News / Middle East

Syria Opposition Meets to Find Leader, Show Readiness for Arms

Mustafa Sabbagh (L), Secretary-General of the Syrian National Coalition, and  Burhan Ghalioun (R), former President of Syrian National Council, attend a meeting in Istanbul, Turkey, July 4, 2013.
Mustafa Sabbagh (L), Secretary-General of the Syrian National Coalition, and Burhan Ghalioun (R), former President of Syrian National Council, attend a meeting in Istanbul, Turkey, July 4, 2013.
Reuters
Syria's fractious opposition coalition met on Thursday under pressure to name a new leader and prove to its Western and Arab backers it can be trusted with advanced weapons to beat back a concerted offensive by President Bashar al-Assad.
 
The opposition's inability to unite has made Western countries reluctant to send weapons, even as Assad's forces have seized the initiative in recent months and Washington and its European allies have vowed to aid his enemies.
 
Rebels are under siege in the strategic city of Homs and trying to hold on to swaths of territory across the country, while the opposition in exile has been unable to exert authority on the ground and halt strides toward radical Islamism.
 
The Syrian National Coalition has been without a leader for months after its head quit over disagreement about potential talks with Assad's government. It aims to agree on a new unified leadership at its talks in Istanbul.
 
Coalition insiders say its international backers want to avoid a repeat of a near debacle a month ago when last-minute intervention by senior officials from Turkey and Western and Arab countries was needed to keep it from disintegrating.
 
A new leadership for the body of mainly exiled politicians will also need to show that it can forge stronger links with the activists and rebel fighters inside Syria, the sources said.
 
Senior opposition figures met overnight to agree on a deal that would satisfy the three main players in the coalition: the Muslim Brotherhood, the only organized faction in the political opposition, a Saudi-backed bloc and a wing loyal to secretary general Mustafa Sabbagh, a businessman seen as Qatar's pointman.
 
Possible candidates to lead the opposition include Ahmad Jarba, a tribal figure well connected with Saudi Arabia, and Sabbagh himself.
 
Sources at the meeting said possible consensus candidates included Ahmed Tumeh al-Khader a veteran opposition figure, and Burhan Ghalioun, a professor based in Paris.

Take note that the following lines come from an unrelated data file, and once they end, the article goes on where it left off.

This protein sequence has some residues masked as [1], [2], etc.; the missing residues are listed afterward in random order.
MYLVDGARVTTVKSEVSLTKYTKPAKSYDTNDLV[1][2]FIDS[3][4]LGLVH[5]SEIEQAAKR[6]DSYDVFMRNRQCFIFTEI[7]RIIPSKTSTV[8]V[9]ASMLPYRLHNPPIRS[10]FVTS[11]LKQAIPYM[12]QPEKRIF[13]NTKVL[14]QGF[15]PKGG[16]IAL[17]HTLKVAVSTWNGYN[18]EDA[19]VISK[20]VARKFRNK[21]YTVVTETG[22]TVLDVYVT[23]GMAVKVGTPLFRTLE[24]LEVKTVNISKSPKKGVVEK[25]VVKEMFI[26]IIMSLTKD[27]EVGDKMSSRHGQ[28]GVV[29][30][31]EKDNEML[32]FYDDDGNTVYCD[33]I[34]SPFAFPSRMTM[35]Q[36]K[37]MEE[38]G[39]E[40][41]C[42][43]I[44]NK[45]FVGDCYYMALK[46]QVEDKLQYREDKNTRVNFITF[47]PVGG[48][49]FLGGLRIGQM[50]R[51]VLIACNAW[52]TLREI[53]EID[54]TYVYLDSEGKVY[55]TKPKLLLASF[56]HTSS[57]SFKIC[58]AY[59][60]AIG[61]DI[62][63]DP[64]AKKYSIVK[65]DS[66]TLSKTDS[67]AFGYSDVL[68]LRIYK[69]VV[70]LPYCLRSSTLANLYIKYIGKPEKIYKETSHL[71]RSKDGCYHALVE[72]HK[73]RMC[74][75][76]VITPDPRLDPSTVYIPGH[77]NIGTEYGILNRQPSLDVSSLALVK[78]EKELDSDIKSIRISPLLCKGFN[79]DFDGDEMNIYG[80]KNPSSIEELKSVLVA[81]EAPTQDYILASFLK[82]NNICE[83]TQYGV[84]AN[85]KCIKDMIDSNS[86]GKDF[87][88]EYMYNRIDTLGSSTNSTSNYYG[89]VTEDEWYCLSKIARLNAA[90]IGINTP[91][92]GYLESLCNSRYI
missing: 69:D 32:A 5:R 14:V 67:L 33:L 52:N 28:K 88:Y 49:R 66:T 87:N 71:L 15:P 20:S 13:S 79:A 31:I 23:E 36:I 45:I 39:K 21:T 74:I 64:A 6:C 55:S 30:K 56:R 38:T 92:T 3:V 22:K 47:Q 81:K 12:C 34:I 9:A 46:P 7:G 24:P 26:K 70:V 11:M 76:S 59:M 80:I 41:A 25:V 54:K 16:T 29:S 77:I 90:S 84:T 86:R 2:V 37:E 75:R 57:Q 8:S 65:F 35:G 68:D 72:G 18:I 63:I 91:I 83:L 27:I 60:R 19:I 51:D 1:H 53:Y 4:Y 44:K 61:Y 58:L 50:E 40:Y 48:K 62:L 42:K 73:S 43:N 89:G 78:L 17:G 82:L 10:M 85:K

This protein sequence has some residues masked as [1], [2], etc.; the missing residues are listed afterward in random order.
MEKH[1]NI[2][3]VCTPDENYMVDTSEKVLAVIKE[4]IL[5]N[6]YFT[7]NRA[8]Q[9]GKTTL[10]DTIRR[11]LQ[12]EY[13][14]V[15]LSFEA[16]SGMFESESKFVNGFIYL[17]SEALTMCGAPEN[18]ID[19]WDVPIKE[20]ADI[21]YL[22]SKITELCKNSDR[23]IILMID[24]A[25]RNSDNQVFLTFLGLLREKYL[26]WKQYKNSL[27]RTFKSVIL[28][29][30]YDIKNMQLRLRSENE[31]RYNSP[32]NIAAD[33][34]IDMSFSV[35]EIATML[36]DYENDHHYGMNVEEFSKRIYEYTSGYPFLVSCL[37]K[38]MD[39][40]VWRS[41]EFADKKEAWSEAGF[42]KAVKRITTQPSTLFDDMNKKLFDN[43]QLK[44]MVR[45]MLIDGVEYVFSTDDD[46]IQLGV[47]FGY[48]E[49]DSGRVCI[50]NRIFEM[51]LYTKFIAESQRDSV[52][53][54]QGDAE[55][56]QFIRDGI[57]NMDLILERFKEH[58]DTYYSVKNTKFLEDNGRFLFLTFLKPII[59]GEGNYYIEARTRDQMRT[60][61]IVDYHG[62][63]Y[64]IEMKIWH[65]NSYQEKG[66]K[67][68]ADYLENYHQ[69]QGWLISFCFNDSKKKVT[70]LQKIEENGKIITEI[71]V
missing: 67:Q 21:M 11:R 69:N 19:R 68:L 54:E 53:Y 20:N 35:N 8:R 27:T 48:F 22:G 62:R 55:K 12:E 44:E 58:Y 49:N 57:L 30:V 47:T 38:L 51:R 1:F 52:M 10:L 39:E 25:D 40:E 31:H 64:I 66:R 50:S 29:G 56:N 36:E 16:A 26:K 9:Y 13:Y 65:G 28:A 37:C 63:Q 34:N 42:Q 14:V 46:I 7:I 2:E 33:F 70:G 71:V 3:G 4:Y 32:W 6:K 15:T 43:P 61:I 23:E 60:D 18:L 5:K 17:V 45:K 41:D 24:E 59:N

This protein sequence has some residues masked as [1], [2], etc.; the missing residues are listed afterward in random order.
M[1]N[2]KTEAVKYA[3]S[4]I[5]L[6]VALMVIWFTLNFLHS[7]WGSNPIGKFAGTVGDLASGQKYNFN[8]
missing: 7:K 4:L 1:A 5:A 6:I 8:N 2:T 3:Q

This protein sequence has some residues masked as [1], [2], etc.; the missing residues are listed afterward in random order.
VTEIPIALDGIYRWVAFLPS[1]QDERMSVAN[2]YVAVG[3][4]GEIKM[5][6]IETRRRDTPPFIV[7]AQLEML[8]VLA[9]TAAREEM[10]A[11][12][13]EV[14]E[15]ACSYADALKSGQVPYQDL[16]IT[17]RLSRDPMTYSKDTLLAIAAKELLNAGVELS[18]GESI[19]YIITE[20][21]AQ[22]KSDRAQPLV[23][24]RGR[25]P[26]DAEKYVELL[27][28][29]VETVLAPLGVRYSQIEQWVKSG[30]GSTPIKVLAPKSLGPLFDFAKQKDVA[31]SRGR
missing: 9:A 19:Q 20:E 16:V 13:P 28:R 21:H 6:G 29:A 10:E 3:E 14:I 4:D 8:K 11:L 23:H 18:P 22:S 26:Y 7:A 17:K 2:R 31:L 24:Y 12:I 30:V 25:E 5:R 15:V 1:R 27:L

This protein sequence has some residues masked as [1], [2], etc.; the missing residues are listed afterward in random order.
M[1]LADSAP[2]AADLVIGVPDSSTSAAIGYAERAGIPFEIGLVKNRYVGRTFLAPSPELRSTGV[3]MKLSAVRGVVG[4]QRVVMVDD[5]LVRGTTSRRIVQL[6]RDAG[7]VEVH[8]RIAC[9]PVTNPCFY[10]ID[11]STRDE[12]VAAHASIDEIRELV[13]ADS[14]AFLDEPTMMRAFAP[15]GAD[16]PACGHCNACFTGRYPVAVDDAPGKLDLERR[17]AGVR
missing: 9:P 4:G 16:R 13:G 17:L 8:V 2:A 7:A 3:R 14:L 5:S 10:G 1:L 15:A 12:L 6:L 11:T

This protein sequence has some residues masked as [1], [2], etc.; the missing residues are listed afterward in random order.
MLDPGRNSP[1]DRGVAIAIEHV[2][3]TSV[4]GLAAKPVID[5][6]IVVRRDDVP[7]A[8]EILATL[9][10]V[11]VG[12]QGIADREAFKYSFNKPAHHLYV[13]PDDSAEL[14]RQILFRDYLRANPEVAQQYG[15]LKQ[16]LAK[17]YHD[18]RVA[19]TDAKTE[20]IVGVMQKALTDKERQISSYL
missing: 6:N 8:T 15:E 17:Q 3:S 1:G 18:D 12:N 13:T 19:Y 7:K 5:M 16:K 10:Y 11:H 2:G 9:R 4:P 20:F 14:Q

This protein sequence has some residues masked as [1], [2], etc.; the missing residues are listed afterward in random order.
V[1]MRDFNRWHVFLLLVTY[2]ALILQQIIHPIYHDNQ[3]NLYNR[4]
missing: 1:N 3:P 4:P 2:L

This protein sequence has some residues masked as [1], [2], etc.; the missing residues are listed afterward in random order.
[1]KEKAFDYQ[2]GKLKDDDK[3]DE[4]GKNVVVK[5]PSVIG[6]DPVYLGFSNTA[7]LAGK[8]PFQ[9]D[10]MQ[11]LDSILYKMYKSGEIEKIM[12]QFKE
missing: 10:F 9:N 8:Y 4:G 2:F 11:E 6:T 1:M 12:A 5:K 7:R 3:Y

Boosting rebel command
 
Destroyed buildings are seen on a deserted street in the besieged area of Homs, Syria, July 4, 2013.Destroyed buildings are seen on a deserted street in the besieged area of Homs, Syria, July 4, 2013.
x
Destroyed buildings are seen on a deserted street in the besieged area of Homs, Syria, July 4, 2013.
Destroyed buildings are seen on a deserted street in the besieged area of Homs, Syria, July 4, 2013.
More than two years into a war that has killed more than 90,000 people, momentum has shifted in recent months in favor of Assad, especially since he gained the support of fighters from the seasoned Iran-backed Lebanese militant group Hezbollah.
 
Western countries opposed to Assad were predicting at the end of last year that the Syrian leader's days were numbered. But they now fear for the survival of the rebellion after Hezbollah fighters helped capture the rebel-held town of Qusair.
 
The West has had to balance its desire to aid the rebels with its worry that the rebellion has become dominated by militant Sunni Islamists, including groups allied to al Qaeda.
 
A senior opposition source in contact with U.S. officials said Washington, as well as French security operatives, were concentrating on supporting rebel units in the province of Aleppo on the border with Turkey, where new anti-tank missiles are helping reverse the military tide.
 
“I think we will be hearing good news from Aleppo soon. No one wants to repeat the weakness in logistics that allowed Hezbollah to take over Qusair and paved the way for the offensive on Homs,” the source said.
 
Saudi Arabia has assumed a central role in backing the opposition and has begun limited delivery of sophisticated weapons to the rebels, with the United States playing a bigger role than before in supervising such shipments to keep weapons out of Islamist hands, diplomats in the region say.